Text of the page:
Recently, I stumbled across some written memories I recorded after visiting our Old Order Mennonite friends. My mother had come along for this visit. During the time of our visit, our Old Order Mennonite friends were in the midst of cleaning, in preparation for the wedding of their daughter. This wedding was to take place in the buggy shed connected to the barn. Here’s a little bit of my journal entry, which provides a small idea of what it’s like to visit an Old Order Mennonite farm.
“Mom was worried about the fact that they were in the middle of a working bee for the wedding with the rest of the ladies. But, our Mennonite friends seemed to have no qualms about laying down their mops to spend an hour of leisure with us. It seems as if nobody keeps track of the time in their world; maybe because nobody has cell phones or watches. Continue reading “Memories Made with the Old Order Mennonites”
On a summer trip to Boston, I was able to visit the John and Abigail Adams homestead and second home, known as the old house, Peacefield. I was struck with the simplicity and smallness of their homes and the practicality of the Adams upbringing. The Adams lifestyle was one of self-sufficiency, hard work, and melioration. I left with five main impressions.
1). The Adams never had slaves, but employed servants who worked alongside the Adams. During a time when slavery was common-place in early colonial America, the Adams never had slaves. They had paid servants; local white people who they employed and provided fair wages. Of all the presidents, the Adams actually lived what they preached when it came to the issue of freedom and equality. The Adams were hard working people and worked alongside their servants. Abigal Adams was known to keep a very clean house and participated in daily tasks of cooking, sewing, knitting alongside her servants.
A simple google search on the “world’s trash” reveals that the United States is leading in the amount of trash generated. We produce more trash than China, which has a population four times larger than the United States. The world’s trash problem is predicted to produce 4 billion tons by 2100. Check out this video and article on “The Guy Wearing 3o Days Worth of Garbage Around NYC.” He certainly makes us think about the amount of disposable trash the average American generates.
I believe that conservation comes down to individual actions and thought processes. Awareness is important, but being willing to try something new is key. I must begin by pointing the finger at myself. I love living in the Ranchette household because one of our goals is to live sustainably.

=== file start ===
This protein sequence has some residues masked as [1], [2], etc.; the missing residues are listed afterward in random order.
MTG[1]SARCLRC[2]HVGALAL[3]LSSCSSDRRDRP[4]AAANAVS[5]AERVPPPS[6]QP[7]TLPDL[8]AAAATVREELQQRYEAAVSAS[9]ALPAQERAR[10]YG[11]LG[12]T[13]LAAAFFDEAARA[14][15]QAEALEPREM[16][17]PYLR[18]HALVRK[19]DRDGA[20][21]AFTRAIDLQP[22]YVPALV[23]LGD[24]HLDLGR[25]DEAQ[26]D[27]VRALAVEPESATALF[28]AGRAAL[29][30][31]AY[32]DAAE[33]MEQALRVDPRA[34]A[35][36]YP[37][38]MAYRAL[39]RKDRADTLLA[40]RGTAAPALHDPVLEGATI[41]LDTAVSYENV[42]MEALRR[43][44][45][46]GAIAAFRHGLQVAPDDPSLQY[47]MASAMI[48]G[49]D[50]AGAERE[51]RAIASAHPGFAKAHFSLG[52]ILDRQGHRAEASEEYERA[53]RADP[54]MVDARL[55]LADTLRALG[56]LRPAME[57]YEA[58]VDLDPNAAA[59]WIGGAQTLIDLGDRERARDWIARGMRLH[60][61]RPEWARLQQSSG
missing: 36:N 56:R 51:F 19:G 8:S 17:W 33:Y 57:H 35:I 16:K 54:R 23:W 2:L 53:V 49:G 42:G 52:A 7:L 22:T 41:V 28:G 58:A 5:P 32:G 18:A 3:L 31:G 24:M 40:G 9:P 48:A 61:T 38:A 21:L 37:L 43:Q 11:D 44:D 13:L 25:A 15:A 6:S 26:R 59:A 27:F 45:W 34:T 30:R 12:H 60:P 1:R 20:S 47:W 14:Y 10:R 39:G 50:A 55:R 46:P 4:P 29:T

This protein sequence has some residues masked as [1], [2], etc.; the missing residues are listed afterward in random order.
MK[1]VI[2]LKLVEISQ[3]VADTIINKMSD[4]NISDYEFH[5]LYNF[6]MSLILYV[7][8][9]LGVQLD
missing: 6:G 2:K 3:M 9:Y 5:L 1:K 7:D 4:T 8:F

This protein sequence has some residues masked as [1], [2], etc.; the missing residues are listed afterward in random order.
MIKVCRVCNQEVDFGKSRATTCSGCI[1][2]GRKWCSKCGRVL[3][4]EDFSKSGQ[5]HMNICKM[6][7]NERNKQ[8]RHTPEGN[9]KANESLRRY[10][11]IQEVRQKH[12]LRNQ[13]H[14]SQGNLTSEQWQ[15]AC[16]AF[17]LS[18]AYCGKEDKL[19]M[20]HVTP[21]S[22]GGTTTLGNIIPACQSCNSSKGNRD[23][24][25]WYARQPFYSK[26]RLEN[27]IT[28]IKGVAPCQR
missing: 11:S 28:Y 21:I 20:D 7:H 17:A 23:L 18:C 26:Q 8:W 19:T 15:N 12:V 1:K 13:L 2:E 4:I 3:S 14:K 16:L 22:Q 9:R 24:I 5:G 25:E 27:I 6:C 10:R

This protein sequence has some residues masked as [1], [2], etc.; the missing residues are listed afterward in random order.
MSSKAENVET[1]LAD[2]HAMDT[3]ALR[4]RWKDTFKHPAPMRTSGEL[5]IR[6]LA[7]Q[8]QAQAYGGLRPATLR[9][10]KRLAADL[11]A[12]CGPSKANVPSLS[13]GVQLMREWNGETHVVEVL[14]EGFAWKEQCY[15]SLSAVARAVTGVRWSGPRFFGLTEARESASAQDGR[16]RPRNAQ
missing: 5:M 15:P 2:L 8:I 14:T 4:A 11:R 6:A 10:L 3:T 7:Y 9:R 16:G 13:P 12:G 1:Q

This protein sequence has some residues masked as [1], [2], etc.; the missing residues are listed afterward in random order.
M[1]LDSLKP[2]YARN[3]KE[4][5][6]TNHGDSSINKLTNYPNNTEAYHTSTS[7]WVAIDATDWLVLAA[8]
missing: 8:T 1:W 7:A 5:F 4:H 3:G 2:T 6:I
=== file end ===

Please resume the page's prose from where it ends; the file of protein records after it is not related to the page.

Recently, I have been investigating books based on the letters and the life of Jane Austen. I am reading a book by Deirdre Le Fay entitled “Jane Austen’s Country Life; Uncovering the rural backdrop to her life, her letters and her novels.” As many know, the majority of protagonists in Jane Austen’s novels are gentlemen’s daughters, such as in “Pride and Prejudice,” “Sense and Sensibility,” “Emma,” and “Persuasion.” However, in “Mansfield Park,” the protagonist Fanny Price happens to be the daughter of a common laborer. Interestingly, this novel was Jane Austen’s least successful piece of work. However, this novel also happens to be the Ranchette’s favorite! Continue reading “Two Things You May Not Know about Jane Austen”
This past week, we were visited by our Old Order Mennonite friends from Dayton, Virginia. We grew up with these people. As a young teen, we spent our summer on their farms mostly during the summers. Many of the girls in this picture above are the children we helped babysit. Now they are all adults with children of their own. These Mennonite people have been one of the greatest influences in our lives. They live collectively, work hard, practice stewardship, worship privately, and are fiercely protective of their lifestyles. Following are four facts you may not know about Mennonites. Continue reading “Our Friends, the Mennonites”
The Ranchette’s favorite holiday is coming up. You guessed it. It’s St. Patrick’s day! Even though the Ranchettes cannot claim any type of Irish ancestry, we cannot allow this absence of Irish blood to sway us from undying loyalty to the Irish. We love Ireland so much that we decided to travel to this country a few years back. Continue reading “The Ranchettes in Cushendall, Ireland”
Skeet shooting is something that the Ranchettes have been known to do on a wintery day, especially if there are the right amount of rifles to go around. You can see from this picture that the Ranchettes need a little more work on their “skeet shooting” form. Continue reading “Skeet Shooting at the Ranchette’s Farm”
Thanks to a recent snowfall and a couple of school days to relax, I finished reading one of my most favorite books of all time “A Girl of the Limberlost” by Gene Stratton-Porter. It’s been more than twenty years since I last read this book. When I read the book again, I felt like I was unveiling so many of my own lost childhood memories, naive and as simple as they were. Continue reading “A Girl of the Limberlost”